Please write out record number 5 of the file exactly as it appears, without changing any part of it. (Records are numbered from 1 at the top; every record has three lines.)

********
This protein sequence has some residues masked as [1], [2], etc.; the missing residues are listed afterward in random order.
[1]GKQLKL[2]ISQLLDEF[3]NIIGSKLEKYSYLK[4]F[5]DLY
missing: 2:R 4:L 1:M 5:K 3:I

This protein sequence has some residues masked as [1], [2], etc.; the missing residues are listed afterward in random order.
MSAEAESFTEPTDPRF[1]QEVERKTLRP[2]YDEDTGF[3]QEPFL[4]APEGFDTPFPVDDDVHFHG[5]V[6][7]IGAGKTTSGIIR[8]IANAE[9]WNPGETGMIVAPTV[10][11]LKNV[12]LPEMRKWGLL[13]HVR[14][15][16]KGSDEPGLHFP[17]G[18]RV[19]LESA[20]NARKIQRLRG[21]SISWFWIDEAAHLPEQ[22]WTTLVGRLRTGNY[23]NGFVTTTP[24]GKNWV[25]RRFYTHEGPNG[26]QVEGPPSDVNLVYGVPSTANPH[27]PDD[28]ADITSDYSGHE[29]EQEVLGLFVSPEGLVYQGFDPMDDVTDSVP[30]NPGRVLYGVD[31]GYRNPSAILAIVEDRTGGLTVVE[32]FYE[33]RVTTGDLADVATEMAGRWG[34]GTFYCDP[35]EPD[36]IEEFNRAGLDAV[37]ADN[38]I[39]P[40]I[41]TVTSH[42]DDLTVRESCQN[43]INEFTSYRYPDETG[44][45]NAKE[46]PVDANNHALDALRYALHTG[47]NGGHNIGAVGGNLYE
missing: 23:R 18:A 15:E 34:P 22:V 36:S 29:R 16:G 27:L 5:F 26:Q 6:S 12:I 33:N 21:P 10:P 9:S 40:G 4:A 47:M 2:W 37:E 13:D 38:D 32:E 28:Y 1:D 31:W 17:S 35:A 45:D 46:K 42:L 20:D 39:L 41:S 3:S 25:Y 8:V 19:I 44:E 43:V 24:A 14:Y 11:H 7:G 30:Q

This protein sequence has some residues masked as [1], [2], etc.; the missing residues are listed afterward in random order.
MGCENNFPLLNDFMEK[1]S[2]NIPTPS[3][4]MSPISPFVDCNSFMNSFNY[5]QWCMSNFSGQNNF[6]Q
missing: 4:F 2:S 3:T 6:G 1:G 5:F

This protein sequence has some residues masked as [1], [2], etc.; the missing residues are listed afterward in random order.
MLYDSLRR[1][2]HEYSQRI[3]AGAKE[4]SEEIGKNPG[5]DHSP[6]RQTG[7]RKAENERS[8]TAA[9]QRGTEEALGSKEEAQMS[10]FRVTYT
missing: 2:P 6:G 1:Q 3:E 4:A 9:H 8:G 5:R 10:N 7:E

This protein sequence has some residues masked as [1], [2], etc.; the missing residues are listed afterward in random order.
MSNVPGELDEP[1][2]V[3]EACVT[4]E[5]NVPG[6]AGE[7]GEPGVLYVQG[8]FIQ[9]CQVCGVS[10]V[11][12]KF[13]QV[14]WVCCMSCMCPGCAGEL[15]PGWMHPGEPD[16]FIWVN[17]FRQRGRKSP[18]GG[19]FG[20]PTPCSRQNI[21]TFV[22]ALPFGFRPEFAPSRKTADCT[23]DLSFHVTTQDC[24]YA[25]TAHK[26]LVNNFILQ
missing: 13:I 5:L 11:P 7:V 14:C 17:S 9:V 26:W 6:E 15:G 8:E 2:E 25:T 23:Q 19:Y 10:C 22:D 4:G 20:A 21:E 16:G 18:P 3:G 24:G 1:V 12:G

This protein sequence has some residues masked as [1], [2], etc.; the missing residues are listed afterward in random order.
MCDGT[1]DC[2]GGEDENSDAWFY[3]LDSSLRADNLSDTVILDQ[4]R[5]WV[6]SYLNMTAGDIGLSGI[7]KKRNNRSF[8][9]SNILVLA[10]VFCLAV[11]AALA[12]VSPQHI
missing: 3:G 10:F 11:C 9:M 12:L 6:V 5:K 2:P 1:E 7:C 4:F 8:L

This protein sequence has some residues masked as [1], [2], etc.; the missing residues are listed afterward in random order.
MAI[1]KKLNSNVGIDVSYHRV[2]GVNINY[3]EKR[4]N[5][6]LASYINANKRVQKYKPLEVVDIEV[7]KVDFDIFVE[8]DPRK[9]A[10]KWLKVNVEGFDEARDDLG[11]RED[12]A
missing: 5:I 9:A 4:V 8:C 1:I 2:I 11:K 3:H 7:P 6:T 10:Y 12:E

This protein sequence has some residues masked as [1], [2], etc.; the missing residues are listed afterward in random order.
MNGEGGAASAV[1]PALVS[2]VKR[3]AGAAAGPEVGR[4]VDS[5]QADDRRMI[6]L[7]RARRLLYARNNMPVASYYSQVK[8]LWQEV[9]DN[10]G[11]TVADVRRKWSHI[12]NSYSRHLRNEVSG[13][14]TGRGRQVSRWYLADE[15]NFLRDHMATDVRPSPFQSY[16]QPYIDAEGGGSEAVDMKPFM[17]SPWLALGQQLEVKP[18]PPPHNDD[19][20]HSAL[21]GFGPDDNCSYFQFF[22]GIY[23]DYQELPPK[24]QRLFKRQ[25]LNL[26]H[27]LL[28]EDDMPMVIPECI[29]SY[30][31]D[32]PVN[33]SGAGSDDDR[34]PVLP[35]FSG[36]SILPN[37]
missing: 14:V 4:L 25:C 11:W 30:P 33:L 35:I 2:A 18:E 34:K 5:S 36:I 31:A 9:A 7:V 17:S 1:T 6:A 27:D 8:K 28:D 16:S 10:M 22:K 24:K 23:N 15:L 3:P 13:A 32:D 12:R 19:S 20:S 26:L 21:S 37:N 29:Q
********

This protein sequence has some residues masked as [1], [2], etc.; the missing residues are listed afterward in random order.
MSNVPGELDEP[1][2]V[3]EACVT[4]E[5]NVPG[6]AGE[7]GEPGVLYVQG[8]FIQ[9]CQVCGVS[10]V[11][12]KF[13]QV[14]WVCCMSCMCPGCAGEL[15]PGWMHPGEPD[16]FIWVN[17]FRQRGRKSP[18]GG[19]FG[20]PTPCSRQNI[21]TFV[22]ALPFGFRPEFAPSRKTADCT[23]DLSFHVTTQDC[24]YA[25]TAHK[26]LVNNFILQ
missing: 13:I 5:L 11:P 7:V 14:C 17:S 9:V 26:W 6:E 15:G 8:E 2:E 25:T 23:Q 19:Y 10:C 22:D 4:G 20:A 21:E 16:G 18:P 3:G 24:G 1:V 12:G